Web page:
Muzzle-loaded long gun that appeared as a smoothbore weapon in the early 16th century, at first as a heavier variant of the arquebus, capable of penetrating heavy armour.- Musket
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Firearm in which the user loads the ammunition via the rear (breech) end of its barrel, as opposed to a muzzleloader, which loads ammunition via the front (muzzle).
Roughly two hundred of the rifles were manufactured and used in the Battle of Brandywine, during the American Revolutionary War, but shortly after they were retired and replaced with the standard Brown Bess musket.
Form of long gun that appeared in Europe and the Ottoman Empire during the 15th century.
The heavy arquebus, which was then called a musket, was developed to better penetrate plate armor and appeared in Europe around 1521.
General term for any firearm that uses a flint-striking ignition mechanism, the first of which appeared in Western Europe in the early 16th century.
Flintlock muskets were the mainstay of European armies between 1660 and 1840.
Type of linear actuator that comprises a circular gear engaging a linear gear (the rack), which operate to translate rotational motion into linear motion.
The Wu Pei Chih (1621) later described Ottoman Turkish muskets that used a rack-and-pinion mechanism.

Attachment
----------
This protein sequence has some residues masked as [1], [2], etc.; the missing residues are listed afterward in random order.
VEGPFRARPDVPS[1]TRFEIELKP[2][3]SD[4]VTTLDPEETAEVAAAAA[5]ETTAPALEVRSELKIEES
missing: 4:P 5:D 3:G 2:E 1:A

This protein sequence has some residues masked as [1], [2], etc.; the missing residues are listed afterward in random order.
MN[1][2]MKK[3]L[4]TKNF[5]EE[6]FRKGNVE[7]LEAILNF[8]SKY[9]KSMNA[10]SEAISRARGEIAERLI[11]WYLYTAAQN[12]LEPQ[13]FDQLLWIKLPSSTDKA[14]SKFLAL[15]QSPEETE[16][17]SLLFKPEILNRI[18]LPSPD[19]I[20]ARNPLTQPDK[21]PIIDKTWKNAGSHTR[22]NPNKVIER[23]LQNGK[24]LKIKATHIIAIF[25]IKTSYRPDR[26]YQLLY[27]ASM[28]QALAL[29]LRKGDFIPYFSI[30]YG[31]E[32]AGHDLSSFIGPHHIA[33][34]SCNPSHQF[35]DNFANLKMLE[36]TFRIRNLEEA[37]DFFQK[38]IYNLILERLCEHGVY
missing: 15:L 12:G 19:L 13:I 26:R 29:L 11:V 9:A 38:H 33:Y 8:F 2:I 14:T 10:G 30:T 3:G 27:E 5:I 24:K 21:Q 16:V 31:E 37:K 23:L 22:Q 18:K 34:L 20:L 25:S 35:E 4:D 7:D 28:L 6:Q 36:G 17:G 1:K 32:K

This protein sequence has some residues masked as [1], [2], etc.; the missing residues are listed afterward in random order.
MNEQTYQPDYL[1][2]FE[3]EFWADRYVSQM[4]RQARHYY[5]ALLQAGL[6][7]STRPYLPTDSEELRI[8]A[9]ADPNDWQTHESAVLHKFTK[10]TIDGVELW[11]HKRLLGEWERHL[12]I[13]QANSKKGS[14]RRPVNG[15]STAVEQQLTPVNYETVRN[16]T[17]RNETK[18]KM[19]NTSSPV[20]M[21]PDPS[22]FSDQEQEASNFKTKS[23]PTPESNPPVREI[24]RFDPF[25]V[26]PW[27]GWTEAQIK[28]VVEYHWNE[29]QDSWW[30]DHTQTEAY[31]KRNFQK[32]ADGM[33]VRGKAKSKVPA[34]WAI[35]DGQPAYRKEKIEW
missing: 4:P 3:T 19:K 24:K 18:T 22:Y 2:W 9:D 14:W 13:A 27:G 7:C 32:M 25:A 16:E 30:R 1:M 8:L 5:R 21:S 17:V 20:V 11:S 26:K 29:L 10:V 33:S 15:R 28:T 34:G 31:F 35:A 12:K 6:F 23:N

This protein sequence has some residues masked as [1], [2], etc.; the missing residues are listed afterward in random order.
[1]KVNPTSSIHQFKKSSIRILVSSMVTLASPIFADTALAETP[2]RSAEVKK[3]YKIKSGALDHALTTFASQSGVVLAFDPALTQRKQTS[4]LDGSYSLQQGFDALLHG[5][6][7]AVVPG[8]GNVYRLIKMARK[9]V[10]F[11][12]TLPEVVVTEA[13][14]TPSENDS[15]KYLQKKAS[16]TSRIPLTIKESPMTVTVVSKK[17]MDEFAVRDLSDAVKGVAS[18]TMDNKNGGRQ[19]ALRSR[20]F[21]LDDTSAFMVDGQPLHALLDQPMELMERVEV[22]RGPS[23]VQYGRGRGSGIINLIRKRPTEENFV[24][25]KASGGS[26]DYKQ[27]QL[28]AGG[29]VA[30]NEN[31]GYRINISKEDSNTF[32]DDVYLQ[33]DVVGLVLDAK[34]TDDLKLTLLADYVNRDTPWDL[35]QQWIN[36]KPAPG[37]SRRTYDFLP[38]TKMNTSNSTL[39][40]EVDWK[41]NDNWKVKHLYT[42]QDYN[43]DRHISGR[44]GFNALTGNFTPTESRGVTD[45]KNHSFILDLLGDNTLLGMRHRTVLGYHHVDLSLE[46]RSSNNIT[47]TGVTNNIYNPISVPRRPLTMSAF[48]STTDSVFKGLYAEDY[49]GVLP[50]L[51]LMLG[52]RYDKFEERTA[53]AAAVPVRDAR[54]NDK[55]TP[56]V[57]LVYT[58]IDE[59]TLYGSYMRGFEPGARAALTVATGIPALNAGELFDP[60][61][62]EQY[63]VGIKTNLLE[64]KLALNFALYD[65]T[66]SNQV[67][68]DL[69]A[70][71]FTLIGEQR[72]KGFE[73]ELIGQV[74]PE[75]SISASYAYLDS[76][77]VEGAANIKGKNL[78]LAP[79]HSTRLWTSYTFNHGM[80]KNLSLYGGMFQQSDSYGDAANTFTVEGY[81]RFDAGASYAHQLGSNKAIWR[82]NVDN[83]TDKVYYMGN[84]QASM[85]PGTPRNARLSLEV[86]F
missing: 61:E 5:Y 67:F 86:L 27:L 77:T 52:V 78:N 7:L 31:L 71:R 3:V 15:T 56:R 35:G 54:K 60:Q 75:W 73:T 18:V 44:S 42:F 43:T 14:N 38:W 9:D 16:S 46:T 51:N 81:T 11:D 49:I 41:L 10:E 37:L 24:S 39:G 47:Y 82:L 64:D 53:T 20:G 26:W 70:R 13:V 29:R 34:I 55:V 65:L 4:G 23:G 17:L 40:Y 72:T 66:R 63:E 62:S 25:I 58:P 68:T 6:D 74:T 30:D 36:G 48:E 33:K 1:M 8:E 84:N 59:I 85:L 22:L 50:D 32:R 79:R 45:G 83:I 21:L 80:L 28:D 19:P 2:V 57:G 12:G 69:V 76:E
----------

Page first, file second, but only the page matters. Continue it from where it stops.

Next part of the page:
Skirmishers are light infantry or light cavalry soldiers deployed as a vanguard, flank guard or rearguard to screen a tactical position or a larger body of friendly troops from enemy advances.
Despite its lower rate of fire, its accuracy at long range offered advantages over the smoothbore musket, then commonly used by regular armies.
German military term referring to specific light infantry units.
By the early 19th century, because of their civilian occupations, Jäger were usually familiar with the first true rifles, rather than the muskets used by regular infantry.
Machining helical grooves into the internal surface of a gun's barrel for the purpose of exerting torque and thus imparting a spin to a projectile around its longitudinal axis during shooting to stabilize the projectile longitudinally by conservation of angular momentum, improving its aerodynamic stability and accuracy over smoothbore designs.
Muskets were smoothbore, large caliber weapons using ball-shaped ammunition fired at relatively low velocity.
The Musket Wars were a series of as many as 3,000 battles and raids fought throughout New Zealand (including the Chatham Islands) among Māori between 1807 and 1837, after Māori first obtained muskets and then engaged in an intertribal arms race in order to gain territory or seek revenge for past defeats.
Type of firearm made in the mid-19th century.
Originally the term referred only to muskets that had been produced as a smoothbore weapon and later had their barrels replaced with rifled barrels.
A musketeer (mousquetaire) was a type of soldier equipped with a musket.